See if a healthcare provider if:

  • The wound is serious or deep.
  • The wound becomes infected.
  • You don't know if the dog has been vaccinated against rabies.
  • If it has been more than 5 years since your last tetanus shot.
  • The bite is deep.

Serious wounds are characterized by uncontrolled bleeding, extreme pain, and loss of function.

Infected wounds may be red, painful, or swollen, or cause a fever.

Let the healthcare provider know that you were bitten by a dog. The healthcare provider may consult with your state or local health department to help you decide if you need rabies treatment. This is known as rabies postexposure prophylaxis (PEP).

Report the bite

Report dog bites‎

Report dog bites to your local animal control agency or police department.

Anyone who is bitten by a dog is at risk of getting rabies. Consider contacting your local animal control agency or police department to report the incident. This is especially important if you don't know if the dog has been vaccinated against rabies. It is also important to report the bite if the dog appears sick or is acting strangely.

If possible, contact the owner and ensure the animal has a current rabies vaccination. You will need the following information:

  • Rabies vaccine license number.
  • Name of the veterinarian who administered the vaccine.
  • The owner's name, address, and phone number.

How to keep dogs healthy

A woman walking a dog on a leash
Keeping your dog healthy hepls keep you and your family healthy too.

Before choosing a dog

Do your research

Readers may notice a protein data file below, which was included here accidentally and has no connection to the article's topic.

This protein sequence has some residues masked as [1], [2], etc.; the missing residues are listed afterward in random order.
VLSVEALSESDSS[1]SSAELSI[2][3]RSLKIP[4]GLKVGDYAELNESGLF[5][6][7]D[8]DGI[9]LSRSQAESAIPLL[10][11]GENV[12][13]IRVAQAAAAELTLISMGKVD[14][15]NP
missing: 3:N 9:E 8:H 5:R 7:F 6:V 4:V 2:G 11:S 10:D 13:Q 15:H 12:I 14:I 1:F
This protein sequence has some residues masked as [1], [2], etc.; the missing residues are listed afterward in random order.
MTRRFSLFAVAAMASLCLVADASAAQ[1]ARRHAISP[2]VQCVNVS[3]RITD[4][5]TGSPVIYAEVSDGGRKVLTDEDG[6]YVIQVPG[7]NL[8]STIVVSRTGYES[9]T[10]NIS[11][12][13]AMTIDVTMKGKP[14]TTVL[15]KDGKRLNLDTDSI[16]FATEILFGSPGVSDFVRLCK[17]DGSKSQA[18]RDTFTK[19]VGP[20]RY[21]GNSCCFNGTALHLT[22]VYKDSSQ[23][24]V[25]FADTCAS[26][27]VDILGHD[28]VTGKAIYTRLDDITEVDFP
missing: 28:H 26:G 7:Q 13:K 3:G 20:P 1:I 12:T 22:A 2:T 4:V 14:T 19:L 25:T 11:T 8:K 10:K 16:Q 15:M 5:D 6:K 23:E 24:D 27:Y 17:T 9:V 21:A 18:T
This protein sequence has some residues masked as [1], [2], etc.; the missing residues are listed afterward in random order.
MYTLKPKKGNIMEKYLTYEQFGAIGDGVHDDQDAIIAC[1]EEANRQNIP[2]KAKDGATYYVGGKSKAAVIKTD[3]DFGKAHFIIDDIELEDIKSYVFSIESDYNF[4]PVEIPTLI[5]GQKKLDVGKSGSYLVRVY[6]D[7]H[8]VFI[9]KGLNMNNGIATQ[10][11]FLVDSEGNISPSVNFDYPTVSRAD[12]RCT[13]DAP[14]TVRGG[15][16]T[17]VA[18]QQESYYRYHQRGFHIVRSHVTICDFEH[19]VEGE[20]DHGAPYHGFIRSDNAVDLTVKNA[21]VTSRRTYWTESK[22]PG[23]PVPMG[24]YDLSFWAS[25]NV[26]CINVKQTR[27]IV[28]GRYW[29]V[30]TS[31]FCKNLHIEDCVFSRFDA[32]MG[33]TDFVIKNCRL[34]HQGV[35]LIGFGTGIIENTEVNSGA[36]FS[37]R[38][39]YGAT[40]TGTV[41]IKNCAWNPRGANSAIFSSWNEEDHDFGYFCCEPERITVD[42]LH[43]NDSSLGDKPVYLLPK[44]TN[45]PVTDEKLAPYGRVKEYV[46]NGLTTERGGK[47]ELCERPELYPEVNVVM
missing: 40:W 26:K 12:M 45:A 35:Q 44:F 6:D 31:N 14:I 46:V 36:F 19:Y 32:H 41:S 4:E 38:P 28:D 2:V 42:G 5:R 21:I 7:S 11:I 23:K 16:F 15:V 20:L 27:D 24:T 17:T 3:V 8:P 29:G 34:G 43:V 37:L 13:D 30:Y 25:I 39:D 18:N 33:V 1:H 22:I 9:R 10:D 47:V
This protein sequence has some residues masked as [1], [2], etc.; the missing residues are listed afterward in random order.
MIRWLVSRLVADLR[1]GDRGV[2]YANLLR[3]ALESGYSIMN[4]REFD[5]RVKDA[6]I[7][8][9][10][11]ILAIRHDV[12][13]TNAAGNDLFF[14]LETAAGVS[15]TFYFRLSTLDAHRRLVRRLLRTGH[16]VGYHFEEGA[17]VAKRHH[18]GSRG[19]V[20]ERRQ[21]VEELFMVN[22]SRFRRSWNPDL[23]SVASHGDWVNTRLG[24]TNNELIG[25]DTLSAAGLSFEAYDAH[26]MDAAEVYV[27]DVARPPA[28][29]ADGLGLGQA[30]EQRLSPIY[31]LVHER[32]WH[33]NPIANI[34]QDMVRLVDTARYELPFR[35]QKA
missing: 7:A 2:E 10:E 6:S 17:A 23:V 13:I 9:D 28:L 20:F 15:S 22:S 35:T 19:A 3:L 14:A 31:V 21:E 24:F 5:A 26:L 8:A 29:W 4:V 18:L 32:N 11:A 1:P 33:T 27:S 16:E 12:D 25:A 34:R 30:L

Research and learn how to properly care for a dog before buying or adopting. Ask your veterinarian about the proper food, care, exercise, and environment that are best for the dog you are selecting.

Research any laws regarding ownership of certain breeds in your area before buying or adopting a dog.

How to choose a dog

Match a dog's attitude, temperament, size, and activity level with your family. Consider your home, and the amount of time you have to spend with your pet.

Choose a healthy dog

Pick a dog that is bright, alert, and playful. Dogs and puppies should have shiny, soft fur that is free of poop.

Signs of illness in a dog include appearing sluggish or depressed, having diarrhea. Abnormal breathing, and fluid running from its eyes or nose is also common in dogs with illnesses.

Make sure to take your new dog or puppy to the veterinarian within a few days to a week after adoption.

If your new dog becomes sick or dies

Take your dog to the veterinarian promptly If your dog becomes sick or dies soon after purchase or adoption. Make sure to tell your veterinarian if the pet was adopted internationally.

Inform the pet store, breeder, or rescue organization about the pet's illness or death.

Thoroughly clean the area your pet lived in.

How to house your dog

It is important to provide a safe, warm, and comfortable environment for your dog.

Housing your dog outside